July 30, 2009
Chevron Business Analysis: Part II
Part I of this two part business analysis for Chevron covered the SWOT analysis where strengths, weaknesses, opportunities, and trends were uncovered. That information was converted to statements of relevancy, which allowed the material to be understood by a broader scope of individuals that might not be savvy with deciphering a SWOT analysis. To continue the examination of Chevron and make a complete analysis worthy of making investment decisions, some criteria still needs to be assessed. Acquiring the most recent income statement, balance sheet, and cash flow statement is necessary for a complete evaluation of financial health. Experienced investors would suggest comparing the findings to similar corporations to create a reference point, but the ultimate measure of corporate financial health will be derived from health metrics, especially if performance sustainability is an issue (Richard Dobbs, 2005).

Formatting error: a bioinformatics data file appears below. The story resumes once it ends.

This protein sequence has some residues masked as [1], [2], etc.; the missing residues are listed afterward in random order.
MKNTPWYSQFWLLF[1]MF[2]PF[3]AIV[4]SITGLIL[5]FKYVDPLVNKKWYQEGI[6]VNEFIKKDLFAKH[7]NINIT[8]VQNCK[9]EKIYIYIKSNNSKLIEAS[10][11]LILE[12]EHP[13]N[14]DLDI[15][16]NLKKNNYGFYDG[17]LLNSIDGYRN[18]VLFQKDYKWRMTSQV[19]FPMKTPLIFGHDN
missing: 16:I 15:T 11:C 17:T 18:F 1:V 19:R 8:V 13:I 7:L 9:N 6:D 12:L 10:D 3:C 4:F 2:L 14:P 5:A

Chevron is a global energy company with significant business activities in 35 countries throughout the world. Earnings, both current and future, are largely dependent on upstream transactions and projects, which are centered on exploration and production. Downstream, the price of crude oil (by the barrel) is dictating the availability of revenue since the downstream aspect of Chevron’s overall business plan is reliant on the refining process, transportation, and corporate marketing.
Operating expenses and capital expenditures are being affected by inflation throughout the world. Chevron feels the pinch un-proportionately upstream. When inflation and the fraternal twins, “regulatory and political” environment get together a party ensues, yet no one is invited. It is this type soiree that results in disposing of assets that do not supplement the company's growth and acquiring those that compliment. Managing the